Yesterday a man was invited to share his perspective at Jezebel on why women should not complain about women getting hit, for no reason, by men. The title he chose was, “Why is Snooki More Precious Than I Am?“ You can sort of imagine how it evolved from there.
I don’t want to rehash things the commenters adeptly pointed out about how stupid this guy’s argument was in the particular instance of reality television stars behaving like animals. What I want to talk about, and have been thinking about for some time, is this phenomenon of Men Arriving On the Scene of Feminist Discourse to Educate Us All. (I’ll refer to it as “Arriving on the Scene” in the rest of this post.) Understand that I don’t mean men trying to engage, of which there are some, and they comment on blogs like ours and Twisty regularly even though they get some abuse for occasionally being jerks, because frankly I think they want to learn. And I really respect that.
No, what I mean is that dude, you know that dude, who is here to let you know that sometimes feminists are aggressive (sometimes you’re lucky and they cite MLK Jr. or Gandhi), or don’t respect men generally (completely against the rules of the patriarchy under which all men are a priori entitled to respect) or should learn to watch their tone (because men who explain things are always totally starting from a place of respect) or should recognize that men are human beings too (as if it were in actual danger of not being the case among feminists who for the most part are trying to advance anti-racist, anti-homophobic and anti-transmisogynist causes as well, many of which involve, intrinsically, advocating for the rights of men – not that these dudes are ever talking about men of colour or gay men or trans men).
This is, of course, merely a variant of the widespread problem that is the mansplaining phenomenon. But what I find particularly distressing about it in the context of feminist discussion is that this maneuver is frequently the subject of congratulation by other feminists, which boggles me. Feminists will say things like, “we do need to include men’s issues!” and “we need men to be our allies, thanks!” to men like these. It makes me wonder if my reading comprehension skills are poorer than they are traditionally reputed to be. Because these men are not our allies, in my opinion. Why are they not our allies? Below, a list:
1. Men who think that feminists need urgently to know that masculinity is painful have not actually read any feminism. I’d say, despite the standard throwaway lines they usually include with their critiques, à la “I am just as much of a feminist as any woman,” or “I totally think violence against women is a serious problem but,” most of the men who Arrive on the Scene are only interested in feminism insofar as they can explain why it’s wrong. I mean, these guys are not citing other internal feminist discourse to us, though they could had they the least interest in reading any. They’d be shocked to know, actually, that their best sympathizers on this score are usually radical feminists like MacKinnon who say things like that men’s oppression of women will not end until dominance as a mode of social organization is over. But to get to that shock, they’d first have to read some feminism, and this above all, they haven’t time to do. Their pain is in too urgent need of address by the closest self-described feminists at hand.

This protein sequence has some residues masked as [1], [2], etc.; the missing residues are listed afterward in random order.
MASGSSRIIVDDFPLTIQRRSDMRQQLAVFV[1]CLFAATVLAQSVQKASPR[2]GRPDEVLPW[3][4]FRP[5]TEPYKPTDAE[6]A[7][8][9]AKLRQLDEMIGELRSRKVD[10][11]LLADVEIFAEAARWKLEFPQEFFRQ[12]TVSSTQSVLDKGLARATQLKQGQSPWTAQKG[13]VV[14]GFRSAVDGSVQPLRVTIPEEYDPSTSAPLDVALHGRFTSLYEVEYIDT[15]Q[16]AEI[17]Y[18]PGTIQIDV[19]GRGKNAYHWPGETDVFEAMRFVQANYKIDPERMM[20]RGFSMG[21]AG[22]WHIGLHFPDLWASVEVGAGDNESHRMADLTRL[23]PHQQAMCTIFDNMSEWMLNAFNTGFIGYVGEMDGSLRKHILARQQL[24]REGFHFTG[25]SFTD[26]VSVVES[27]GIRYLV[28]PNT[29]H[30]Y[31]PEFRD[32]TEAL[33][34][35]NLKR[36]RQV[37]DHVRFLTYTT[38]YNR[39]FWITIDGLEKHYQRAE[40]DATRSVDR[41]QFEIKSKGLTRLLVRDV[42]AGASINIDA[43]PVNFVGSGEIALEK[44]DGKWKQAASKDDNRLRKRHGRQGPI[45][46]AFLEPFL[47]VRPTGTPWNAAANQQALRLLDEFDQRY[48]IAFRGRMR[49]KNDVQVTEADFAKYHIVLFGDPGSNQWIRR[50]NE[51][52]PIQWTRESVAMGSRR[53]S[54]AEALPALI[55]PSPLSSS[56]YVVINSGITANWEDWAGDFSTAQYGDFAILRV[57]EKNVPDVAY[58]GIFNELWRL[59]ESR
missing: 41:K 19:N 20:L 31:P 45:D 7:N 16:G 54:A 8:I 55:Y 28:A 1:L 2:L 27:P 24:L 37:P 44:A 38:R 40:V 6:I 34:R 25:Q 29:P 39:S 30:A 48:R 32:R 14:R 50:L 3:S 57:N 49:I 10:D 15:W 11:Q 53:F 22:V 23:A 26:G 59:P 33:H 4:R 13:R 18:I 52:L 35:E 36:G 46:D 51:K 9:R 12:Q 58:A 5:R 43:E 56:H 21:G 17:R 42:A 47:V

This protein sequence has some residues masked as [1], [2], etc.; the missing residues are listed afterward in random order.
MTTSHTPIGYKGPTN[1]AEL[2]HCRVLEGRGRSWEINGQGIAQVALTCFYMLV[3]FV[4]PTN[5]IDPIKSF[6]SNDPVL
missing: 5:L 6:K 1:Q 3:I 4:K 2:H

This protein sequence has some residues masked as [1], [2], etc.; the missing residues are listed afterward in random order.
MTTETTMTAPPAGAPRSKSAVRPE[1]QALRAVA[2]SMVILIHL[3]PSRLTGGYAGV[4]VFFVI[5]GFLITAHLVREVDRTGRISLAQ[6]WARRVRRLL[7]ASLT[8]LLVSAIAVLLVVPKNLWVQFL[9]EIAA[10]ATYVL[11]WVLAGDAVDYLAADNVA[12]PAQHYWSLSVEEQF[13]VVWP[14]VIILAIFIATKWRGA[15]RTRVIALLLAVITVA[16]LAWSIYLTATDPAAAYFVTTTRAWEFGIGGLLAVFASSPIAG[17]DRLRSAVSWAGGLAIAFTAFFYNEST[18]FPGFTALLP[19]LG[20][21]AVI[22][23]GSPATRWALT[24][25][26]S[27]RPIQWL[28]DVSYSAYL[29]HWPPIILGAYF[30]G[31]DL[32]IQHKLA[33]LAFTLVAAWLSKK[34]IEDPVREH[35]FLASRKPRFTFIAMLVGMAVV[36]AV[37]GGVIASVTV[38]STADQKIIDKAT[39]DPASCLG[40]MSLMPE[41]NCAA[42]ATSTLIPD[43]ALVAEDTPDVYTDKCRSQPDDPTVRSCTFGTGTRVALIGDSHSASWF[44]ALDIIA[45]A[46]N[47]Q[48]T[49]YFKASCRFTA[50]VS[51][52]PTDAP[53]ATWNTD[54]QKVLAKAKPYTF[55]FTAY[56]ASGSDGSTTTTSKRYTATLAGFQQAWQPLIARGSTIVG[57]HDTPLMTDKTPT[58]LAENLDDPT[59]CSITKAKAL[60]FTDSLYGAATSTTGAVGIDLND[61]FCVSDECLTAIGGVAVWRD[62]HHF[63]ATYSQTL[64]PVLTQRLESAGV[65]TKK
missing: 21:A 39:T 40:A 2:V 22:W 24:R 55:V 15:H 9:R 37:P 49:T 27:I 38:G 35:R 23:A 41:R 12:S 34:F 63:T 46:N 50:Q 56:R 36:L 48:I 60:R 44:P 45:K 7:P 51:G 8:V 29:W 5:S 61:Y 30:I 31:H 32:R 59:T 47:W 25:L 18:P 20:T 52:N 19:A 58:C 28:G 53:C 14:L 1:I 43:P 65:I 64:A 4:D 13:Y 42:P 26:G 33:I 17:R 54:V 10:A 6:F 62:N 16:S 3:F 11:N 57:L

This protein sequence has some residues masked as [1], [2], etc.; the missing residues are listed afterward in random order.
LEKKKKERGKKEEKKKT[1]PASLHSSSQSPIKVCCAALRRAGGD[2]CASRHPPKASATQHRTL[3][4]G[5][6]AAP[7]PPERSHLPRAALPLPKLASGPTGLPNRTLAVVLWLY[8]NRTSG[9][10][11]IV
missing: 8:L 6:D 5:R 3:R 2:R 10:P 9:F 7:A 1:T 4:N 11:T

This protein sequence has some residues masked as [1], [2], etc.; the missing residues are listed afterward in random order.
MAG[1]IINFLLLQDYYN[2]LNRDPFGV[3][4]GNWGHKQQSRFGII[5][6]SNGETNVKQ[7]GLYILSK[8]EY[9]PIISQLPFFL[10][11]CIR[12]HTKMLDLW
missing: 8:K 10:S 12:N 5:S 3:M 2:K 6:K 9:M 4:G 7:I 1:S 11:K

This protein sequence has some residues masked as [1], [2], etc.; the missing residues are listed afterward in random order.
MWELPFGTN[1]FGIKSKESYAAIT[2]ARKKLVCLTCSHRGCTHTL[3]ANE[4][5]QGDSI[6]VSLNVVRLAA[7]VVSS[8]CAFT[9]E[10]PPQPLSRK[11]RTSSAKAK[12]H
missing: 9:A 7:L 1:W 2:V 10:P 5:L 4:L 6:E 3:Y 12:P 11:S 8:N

2. Men whose alliance to feminism (assuming they state one) is dependent on feminism addressing their pain are allied to feminism on highly contingent grounds. It seems frustrating to have to say it, but highly contingent alliances are not alliances. They are quid pro quo bargains. (You scratch my back, I’ll scratch yours.) Their loyalty is purely strategic, not altruistic; what these men are saying is that the liberation of women alone is insufficient reason to ally with feminism. What big hearts they do have, these men. (This is a point other people have made more eloquently than I, but I say it again because I feel like we’re not internalizing this. We’re still telling men who are lecturing and hectoring and demanding things of us that we consider them allies. Ick, you guys, ick.)
3. Men like this want free cookies without actual selflessness. I know I just said these men want a quid pro quo bargain, but usually they’re not even prepared to make what strikes me as the minimum initial commitment of doing something more about women getting raped/beaten/intimidated/discriminated against, the whole shebang, than writing an internet comment in which one damn line is devoted to lip service. For this – for declaring themselves to be not like totally opposed to feminism, just of the opinion that it is myopic – they think we ought to alter the focus of our work. And while this is not universally true, most of the (internet and otherwise) feminists I’ve ever met are doing in the trenches work, and often it’s with men too. This I cannot generally say for the kind of guy who spends his days internet commenting about why “feminism is wrong.”
4. Maybe one day these guys will be feminists sure, but first, they need to learn about self-awareness. Let’s say you and I are at a party. Let’s say we are identical as regards all the usual suspect axes of power: gender/race/class/sexual orientation/cis/trans. Let’s say you got mugged last week. Is it an appropriate response for me to be all, “Right, but when I got mugged it really hurt”? Or is that the response of a self-absorbed asshole? I kind of think it’s the latter, and I’m kind of confused why, in the views of these men, that is an acceptable response. The acceptable response is to listen, to not ensure that the conversation centers around yourself. Because listening? Actually helps someone else. Talking can too easily become you in love with the sound of your own voice.